Olympus today provided some details of its new medium-term (through 2017) management plan. It expands on the "Back to Basics" vision crudely outlined in April by the new management team, and adds "One Olympus" and "Profitable Growth" as the key policies being followed.
Specifically within the imaging business, the news is interesting: "…focus on mirrorless interchangeable-lens cameras and high-end compact cameras while improving profitability." Further, they "strive" to reach profitability in the division in the current fiscal year (ends March 2013).
Olympus further elaborated on what that means, by outlining specific numbers:
- FY End March 2013: 149b yen sales, 1b yen profits
- FY End March 2015: 160b yen sales, 7b yen profits
- FY End March 2017: 170b yen sales, 9b yen profits
A commonly used rule of thumb for a healthy business is 7% operating margin. The Olympus projected numbers work out to be <1%, 4%, and 5% for imaging out to 2017, so they're still a ways from imaging being considered "healthy," even if they meet those numbers. (Such rules of thumb are tricky, as costs in a multi-divisional company can be easily hidden, as the scandal from which Olympus is recovering clearly illustrated.)
Specifically, Olympus estimated an 180% increase in unit volume of mirrorless (and 4/3) cameras between now and 2017. Using the Gartner estimates for camera sales into the future, Olympus' estimates actually shrink their market share (any unexpected growth in overall camera sales would make this shrinkage bigger):
- 2013: 5.1%
- 2015: 4.8%
What Olympus appears to be counting on is that they can sell fewer high-priced cameras more profitably.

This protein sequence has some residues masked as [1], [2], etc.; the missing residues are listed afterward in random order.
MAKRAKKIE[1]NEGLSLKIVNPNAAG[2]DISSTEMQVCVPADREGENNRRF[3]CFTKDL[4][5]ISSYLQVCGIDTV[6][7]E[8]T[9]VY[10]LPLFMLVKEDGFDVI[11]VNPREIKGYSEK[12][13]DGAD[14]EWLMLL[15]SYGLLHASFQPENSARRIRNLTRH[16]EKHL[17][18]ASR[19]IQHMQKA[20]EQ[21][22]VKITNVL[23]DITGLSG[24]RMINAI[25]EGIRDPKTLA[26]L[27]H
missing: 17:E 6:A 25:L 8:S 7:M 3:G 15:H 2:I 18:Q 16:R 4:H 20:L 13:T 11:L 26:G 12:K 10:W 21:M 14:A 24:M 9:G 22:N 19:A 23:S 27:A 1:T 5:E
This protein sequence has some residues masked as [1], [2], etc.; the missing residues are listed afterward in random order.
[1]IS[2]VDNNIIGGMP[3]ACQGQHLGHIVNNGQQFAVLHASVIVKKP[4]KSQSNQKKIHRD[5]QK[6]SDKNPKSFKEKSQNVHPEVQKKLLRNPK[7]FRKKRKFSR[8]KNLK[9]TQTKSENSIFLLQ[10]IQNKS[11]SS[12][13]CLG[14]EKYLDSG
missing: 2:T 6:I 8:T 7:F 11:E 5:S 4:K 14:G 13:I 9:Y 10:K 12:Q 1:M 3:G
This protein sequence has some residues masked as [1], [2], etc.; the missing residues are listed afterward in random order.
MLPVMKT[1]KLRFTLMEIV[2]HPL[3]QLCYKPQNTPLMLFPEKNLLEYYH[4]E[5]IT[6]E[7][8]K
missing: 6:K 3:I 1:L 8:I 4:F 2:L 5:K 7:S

That raises questions in markets like the US, where local dealer sales are driven by coop advertising (those Canon, Nikon, Olympus, and Sony multi-page flyers in your newspapers that promote all the current "instant rebates"). The companies use these devices (amongst others) to drive volume, especially in the lower-priced camera categories. The companies push commitment to volume of all products in the flyers, it's not a pick-and-choose game. By reducing model lineup (Olympus says they'll drop 50% of the low-end compact volume in four years) it gets trickier and more costly to do such promotions. As it is, the US dealer base isn't happy with OlympusUSA right now as it is. The sudden reduction in low-end cameras means some dealers will almost immediately consider dropping Olympus as a full line.
So Olympus is headed for nichedom. That's actually something I suggested was the right move eight years ago. The problem is that they're trying to establish a niche in a declining market (niches are best controlled by establishing them in an expanding market). Fortunately, they've got one hot camera right now (EM-5) that they can't keep in stock (and haven't shipped extra batteries for, what's with that?). The TG-1 waterproof compact is another potential strong seller. The XZ-1 is due for replacement soon, and it too fits into the new, more tightly focused (pardon the pun) imaging division.
Frankly, I see much more realism in the new Olympus plan than the old one (which forecast more than 2x the revenue in imaging than they'll achieve this year). It's an achievable plan but not without risk, as Canon, Nikon, and Sony won't cede the markets Olympus plans to concentrate on. Certainly, Sony's RX-100 announcement puts high pressure on the XZ-1 replacement. Olympus' basic plan for holding onto their proposed niche amounts to this: develop advanced technologies in high-end models that filter down to the lower ones, creating unique high value-added compact cameras. That first clause perfectly describes the Nikon camera engineering agenda for the last 25 years, so it's not unique. That said, Nikon hasn't really done the second clause, so there's room to succeed here, but barely.
Olympus fans should react to the news positively (well, maybe not 4/3 users, who didn't get a lot of love in the presentation). The narrower and tighter focus has been a long-time coming, and overdue. But at least it's come. That's more than I can say for some of the camera companies. Olympus' plans seem realistic and do-able.
I've added Olympus' projections to my Claims to Remember page.